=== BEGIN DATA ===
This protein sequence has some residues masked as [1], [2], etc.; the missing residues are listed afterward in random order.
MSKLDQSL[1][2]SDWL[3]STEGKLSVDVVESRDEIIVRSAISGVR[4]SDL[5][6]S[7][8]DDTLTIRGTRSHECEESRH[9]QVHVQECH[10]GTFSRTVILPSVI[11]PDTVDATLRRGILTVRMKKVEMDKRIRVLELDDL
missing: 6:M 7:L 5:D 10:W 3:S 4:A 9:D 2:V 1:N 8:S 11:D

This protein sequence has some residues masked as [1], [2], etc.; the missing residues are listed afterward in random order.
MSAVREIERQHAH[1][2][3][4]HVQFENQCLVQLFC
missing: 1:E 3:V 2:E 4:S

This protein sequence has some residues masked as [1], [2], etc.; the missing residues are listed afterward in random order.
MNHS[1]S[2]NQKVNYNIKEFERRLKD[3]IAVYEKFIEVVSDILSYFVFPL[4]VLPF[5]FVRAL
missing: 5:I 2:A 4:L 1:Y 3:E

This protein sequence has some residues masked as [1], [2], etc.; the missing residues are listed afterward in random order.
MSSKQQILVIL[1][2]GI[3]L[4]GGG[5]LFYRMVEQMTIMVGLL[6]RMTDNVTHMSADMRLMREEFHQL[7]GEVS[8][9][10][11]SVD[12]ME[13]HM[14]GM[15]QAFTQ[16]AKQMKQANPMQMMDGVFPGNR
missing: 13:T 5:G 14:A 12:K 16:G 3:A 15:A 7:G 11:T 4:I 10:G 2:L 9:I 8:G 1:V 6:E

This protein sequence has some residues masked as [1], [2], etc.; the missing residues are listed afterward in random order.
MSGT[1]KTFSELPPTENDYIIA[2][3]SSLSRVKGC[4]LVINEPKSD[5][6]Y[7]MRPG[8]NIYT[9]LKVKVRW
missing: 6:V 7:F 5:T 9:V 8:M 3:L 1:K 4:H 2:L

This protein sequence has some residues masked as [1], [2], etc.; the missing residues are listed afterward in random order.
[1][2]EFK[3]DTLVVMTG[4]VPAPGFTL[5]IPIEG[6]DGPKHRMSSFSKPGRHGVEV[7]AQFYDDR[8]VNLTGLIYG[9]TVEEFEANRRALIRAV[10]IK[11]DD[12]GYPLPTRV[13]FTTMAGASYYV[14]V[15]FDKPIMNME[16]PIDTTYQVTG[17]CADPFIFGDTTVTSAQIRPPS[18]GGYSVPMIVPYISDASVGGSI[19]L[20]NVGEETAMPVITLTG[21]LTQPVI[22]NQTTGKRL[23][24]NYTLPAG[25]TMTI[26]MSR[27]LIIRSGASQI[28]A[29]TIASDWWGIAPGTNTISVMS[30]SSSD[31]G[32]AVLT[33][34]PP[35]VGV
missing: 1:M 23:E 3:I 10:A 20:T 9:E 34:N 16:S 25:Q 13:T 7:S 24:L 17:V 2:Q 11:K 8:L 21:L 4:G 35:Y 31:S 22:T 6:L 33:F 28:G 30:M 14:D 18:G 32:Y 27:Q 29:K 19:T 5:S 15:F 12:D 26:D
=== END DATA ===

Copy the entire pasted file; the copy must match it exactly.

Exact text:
This protein sequence has some residues masked as [1], [2], etc.; the missing residues are listed afterward in random order.
MSKLDQSL[1][2]SDWL[3]STEGKLSVDVVESRDEIIVRSAISGVR[4]SDL[5][6]S[7][8]DDTLTIRGTRSHECEESRH[9]QVHVQECH[10]GTFSRTVILPSVI[11]PDTVDATLRRGILTVRMKKVEMDKRIRVLELDDL
missing: 6:M 7:L 5:D 10:W 3:S 4:A 9:D 2:V 1:N 8:S 11:D

This protein sequence has some residues masked as [1], [2], etc.; the missing residues are listed afterward in random order.
MSAVREIERQHAH[1][2][3][4]HVQFENQCLVQLFC
missing: 1:E 3:V 2:E 4:S

This protein sequence has some residues masked as [1], [2], etc.; the missing residues are listed afterward in random order.
MNHS[1]S[2]NQKVNYNIKEFERRLKD[3]IAVYEKFIEVVSDILSYFVFPL[4]VLPF[5]FVRAL
missing: 5:I 2:A 4:L 1:Y 3:E

This protein sequence has some residues masked as [1], [2], etc.; the missing residues are listed afterward in random order.
MSSKQQILVIL[1][2]GI[3]L[4]GGG[5]LFYRMVEQMTIMVGLL[6]RMTDNVTHMSADMRLMREEFHQL[7]GEVS[8][9][10][11]SVD[12]ME[13]HM[14]GM[15]QAFTQ[16]AKQMKQANPMQMMDGVFPGNR
missing: 13:T 5:G 14:A 12:K 16:G 3:A 15:A 7:G 11:T 4:I 10:G 2:L 9:I 8:G 1:V 6:E

This protein sequence has some residues masked as [1], [2], etc.; the missing residues are listed afterward in random order.
MSGT[1]KTFSELPPTENDYIIA[2][3]SSLSRVKGC[4]LVINEPKSD[5][6]Y[7]MRPG[8]NIYT[9]LKVKVRW
missing: 6:V 7:F 5:T 9:V 8:M 3:L 1:K 4:H 2:L

This protein sequence has some residues masked as [1], [2], etc.; the missing residues are listed afterward in random order.
[1][2]EFK[3]DTLVVMTG[4]VPAPGFTL[5]IPIEG[6]DGPKHRMSSFSKPGRHGVEV[7]AQFYDDR[8]VNLTGLIYG[9]TVEEFEANRRALIRAV[10]IK[11]DD[12]GYPLPTRV[13]FTTMAGASYYV[14]V[15]FDKPIMNME[16]PIDTTYQVTG[17]CADPFIFGDTTVTSAQIRPPS[18]GGYSVPMIVPYISDASVGGSI[19]L[20]NVGEETAMPVITLTG[21]LTQPVI[22]NQTTGKRL[23][24]NYTLPAG[25]TMTI[26]MSR[27]LIIRSGASQI[28]A[29]TIASDWWGIAPGTNTISVMS[30]SSSD[31]G[32]AVLT[33][34]PP[35]VGV
missing: 1:M 23:E 3:I 10:A 20:T 9:E 34:N 16:S 25:Q 13:T 7:S 24:L 17:V 2:Q 11:K 8:L 21:L 4:G 35:Y 31:S 22:T 6:L 33:F 28:G 30:M 14:D 18:G 32:Y 27:Q 29:K 19:T 5:S 15:F 12:D 26:D